What is it?


Mpox is a viral infection caused by the monkeypox virus. In Australia, the population most at risk of mpox are gay and bisexual men.

How do you get it?


Mpox is transmitted through close physical contact with someone who has the virus - in particular through sexual or intimate contact.

While mpox is not classified as a sexually transmitted infection (STI), sexual contact with someone who has the virus poses a high risk of transmission. Sexual contact is also the main pathway for transmission of mpox in Australia.

Bodily fluids (such as fluid, pus or blood from skin lesions) and scabs are particularly infectious. Ulcers, lesions or sores in the mouth can also be infectious, meaning the virus can spread through saliva.

What are the signs?


Symptoms can include fever, headache, muscle aches, low energy, and swollen lymph nodes (similar to the flu) before progressing to a skin rash or lesions. The rash usually begins within one to three days of the start of a fever. The rash or lesions can also be found on the face, arms, and legs as well as in the mouth and around the genitals/anus.

Because mpox rashes can resemble some STIs, it is important to contact your GP or local sexual health clinic and let them know about your symptoms when you make an appointment.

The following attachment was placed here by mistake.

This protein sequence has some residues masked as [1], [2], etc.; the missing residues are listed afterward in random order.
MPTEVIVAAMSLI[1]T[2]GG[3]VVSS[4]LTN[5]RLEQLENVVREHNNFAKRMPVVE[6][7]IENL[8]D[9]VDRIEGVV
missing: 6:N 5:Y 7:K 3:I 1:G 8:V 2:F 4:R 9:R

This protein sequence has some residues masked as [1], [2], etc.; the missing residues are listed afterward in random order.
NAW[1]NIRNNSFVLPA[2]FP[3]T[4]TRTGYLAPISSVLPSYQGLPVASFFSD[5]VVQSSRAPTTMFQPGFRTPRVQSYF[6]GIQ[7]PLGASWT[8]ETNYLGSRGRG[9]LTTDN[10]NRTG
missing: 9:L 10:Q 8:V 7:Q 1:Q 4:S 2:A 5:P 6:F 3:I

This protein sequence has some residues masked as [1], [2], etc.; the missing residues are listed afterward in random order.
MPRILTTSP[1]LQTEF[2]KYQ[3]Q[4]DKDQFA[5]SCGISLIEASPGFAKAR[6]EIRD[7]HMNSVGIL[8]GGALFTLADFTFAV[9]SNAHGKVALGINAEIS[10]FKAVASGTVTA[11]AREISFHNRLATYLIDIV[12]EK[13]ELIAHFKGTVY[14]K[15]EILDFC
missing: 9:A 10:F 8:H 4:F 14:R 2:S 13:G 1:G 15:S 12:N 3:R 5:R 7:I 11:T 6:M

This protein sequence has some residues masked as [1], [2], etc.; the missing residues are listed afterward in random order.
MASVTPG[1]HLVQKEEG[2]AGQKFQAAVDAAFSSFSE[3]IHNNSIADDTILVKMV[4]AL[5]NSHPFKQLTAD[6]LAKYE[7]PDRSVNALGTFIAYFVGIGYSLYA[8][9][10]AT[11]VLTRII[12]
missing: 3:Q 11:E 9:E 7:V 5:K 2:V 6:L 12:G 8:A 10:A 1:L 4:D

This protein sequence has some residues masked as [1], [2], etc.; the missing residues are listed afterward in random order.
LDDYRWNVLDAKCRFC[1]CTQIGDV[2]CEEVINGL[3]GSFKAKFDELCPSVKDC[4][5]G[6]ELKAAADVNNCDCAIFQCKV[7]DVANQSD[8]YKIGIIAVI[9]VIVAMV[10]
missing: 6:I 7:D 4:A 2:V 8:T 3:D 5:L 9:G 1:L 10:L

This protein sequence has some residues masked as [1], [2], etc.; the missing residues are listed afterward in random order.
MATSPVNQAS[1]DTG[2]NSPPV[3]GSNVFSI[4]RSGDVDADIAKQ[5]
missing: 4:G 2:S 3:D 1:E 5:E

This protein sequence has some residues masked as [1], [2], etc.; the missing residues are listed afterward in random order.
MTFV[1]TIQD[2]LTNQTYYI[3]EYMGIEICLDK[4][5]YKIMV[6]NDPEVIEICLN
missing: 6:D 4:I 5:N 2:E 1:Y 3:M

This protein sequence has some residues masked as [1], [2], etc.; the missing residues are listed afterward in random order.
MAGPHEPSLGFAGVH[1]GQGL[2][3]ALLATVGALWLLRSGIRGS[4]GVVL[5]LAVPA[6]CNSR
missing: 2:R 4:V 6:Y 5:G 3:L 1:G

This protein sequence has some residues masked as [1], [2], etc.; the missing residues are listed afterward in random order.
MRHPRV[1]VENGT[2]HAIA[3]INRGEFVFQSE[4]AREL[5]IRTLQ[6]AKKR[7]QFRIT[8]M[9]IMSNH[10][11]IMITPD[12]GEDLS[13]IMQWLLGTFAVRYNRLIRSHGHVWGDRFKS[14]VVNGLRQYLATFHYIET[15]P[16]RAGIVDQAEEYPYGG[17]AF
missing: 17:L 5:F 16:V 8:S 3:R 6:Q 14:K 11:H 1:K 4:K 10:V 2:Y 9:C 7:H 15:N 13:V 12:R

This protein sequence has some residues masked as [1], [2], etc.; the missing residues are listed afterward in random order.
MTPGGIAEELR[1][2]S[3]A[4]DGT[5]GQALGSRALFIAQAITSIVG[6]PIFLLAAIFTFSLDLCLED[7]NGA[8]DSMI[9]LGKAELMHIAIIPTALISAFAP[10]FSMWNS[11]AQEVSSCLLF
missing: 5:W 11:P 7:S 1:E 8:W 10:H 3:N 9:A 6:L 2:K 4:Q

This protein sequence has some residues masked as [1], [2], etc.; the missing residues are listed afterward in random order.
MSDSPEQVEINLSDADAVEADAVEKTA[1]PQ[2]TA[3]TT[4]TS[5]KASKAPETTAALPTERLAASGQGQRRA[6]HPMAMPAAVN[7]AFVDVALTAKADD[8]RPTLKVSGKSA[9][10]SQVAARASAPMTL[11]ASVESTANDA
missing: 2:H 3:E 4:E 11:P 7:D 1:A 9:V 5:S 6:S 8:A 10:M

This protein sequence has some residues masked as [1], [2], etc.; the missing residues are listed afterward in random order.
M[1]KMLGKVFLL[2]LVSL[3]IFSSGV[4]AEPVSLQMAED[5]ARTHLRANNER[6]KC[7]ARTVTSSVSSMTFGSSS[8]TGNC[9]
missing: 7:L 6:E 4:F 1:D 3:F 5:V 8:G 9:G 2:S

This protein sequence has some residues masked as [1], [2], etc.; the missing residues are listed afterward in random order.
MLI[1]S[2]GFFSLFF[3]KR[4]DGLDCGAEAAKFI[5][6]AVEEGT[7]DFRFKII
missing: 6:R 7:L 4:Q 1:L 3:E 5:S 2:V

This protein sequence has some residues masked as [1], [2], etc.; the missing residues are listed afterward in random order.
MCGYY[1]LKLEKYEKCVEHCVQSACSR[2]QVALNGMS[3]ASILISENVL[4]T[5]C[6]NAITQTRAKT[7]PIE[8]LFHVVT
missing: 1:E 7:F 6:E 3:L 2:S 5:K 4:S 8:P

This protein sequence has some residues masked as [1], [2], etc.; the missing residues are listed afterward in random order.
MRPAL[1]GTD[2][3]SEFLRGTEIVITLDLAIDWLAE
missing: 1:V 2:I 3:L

The incubation period (the time from infection to the onset of symptoms) of mpox is usually 7-14 days, but it can be as short as 1-2 days or as long as 21 days. Mpox symptoms lasting from 2 to 4 weeks.

While symptoms are typically mild, for some people with moderate to serious cases, mpox can be quite painful.

Tests for mpox


A doctor can test for mpox with a swab of the affected area of the skin.

Treatment for mpox

Most people with mpox have a mild illness and recover within a few weeks without specific treatment.

There are antiviral tablets available for mpox, particularly for people at high-risk such as those who have weakened immune systems.

Preventing mpox


There is a vaccine available that can prevent mpox. The mpox vaccine is highly effective at preventing infection with the virus. Talk to your doctor about whether the vaccine is right for you and where to get it.

Mpox can be prevented by avoiding contact with people with suspected or confirmed mpox. This includes contact with any potentially contaminated materials, such as bedding and towels, that have been in contact with an infected person.

Mpox can also be prevented by ensuring you have the contact details of sexual partners, until you are fully vaccinated.

Gay and bisexual men and those who have sexual contact with this demographic should be aware of the symptoms of mpox and self-monitor for symptoms.

Mpox and HIV

There is very limited evidence on mpox in people living with HIV. Most is based on research in countries where access to treatment is low, and people experience far worse health outcomes than in Australia.

People living with HIV should follow the same advice as the general population.

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